Liquor Consumption Rates
Thursday, June 22, 2017, 18:33
By Global BC News Hour
Chris Gailus: Troubling new statistics in health matters tonight has doctors warning us about an often overlooked health threat. Alcohol has become the third leading cause of death globally and a new report warns that unless we start paying more attention it’ll only get worse. Nadia Stewart reports.
Nadia Stewart: With the arrival of summer comes late night drinks and patio season. But for those not tracking how many pints or glasses they’re downing, health experts say now might be a good time to start.
Jean Harvey: Alcohol is a growing health and social issue. It’s gone from up to the third leading cause of death and disability globally, and that’s up from being sixth.
Stewart: In canada, increased alcohol consumption is having an impact. A new report from the Canadian Institute for Health Information found that from 2015 to 2016 there were more hospitalizations for alcohol than for heart attacks. And here in BC…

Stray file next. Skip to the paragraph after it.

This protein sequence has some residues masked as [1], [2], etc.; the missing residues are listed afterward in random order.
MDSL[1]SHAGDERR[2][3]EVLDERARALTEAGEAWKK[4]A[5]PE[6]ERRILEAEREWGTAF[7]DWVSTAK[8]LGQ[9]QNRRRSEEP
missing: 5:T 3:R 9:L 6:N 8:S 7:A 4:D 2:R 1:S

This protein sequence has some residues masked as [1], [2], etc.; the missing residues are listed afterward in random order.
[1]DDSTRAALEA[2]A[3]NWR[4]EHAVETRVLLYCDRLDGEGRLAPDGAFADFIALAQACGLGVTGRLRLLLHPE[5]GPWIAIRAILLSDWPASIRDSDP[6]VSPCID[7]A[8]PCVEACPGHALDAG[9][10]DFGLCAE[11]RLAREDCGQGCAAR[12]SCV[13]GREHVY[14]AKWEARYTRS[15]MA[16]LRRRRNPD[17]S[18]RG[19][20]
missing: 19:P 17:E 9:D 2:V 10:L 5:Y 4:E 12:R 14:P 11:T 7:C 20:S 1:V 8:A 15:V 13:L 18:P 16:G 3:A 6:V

Tim Stockwell: Consumption in BC is going up three times faster than the rest of Canada at the moment.
Stewart: Experts say a healthy economy is leading to unhealthy lifestyle choices.
Stockwell: The healthier an economy, the more people are consuming, by and large. Alcohol is killing more people than opioid drugs, but we’re not blaming the alcohol for it. We take alcohol for granted and we are perhaps in a little bit of denial about some of the massive level of the harm that it’s causing.
Stewart: Concerns over the consequences of more easily available alcohol prompting Vancouver Coastal Health to push back against grocery store liquor sales.
Patricia Daly: Because we see increased availability we’re quite concerned that we will continue to see rising rates of harms, including more hospitalizations in BC, and certainly grocery sales might be one way that we might fuel that increase.
Stewart: Experts say the key is moderation and knowledge. Speaking with a family doctor about how much you should or should not be drinking per week and understanding the effects the alcohol has on the body. The CIHI report will be updated regularly to see whether or not Canadians are getting the message.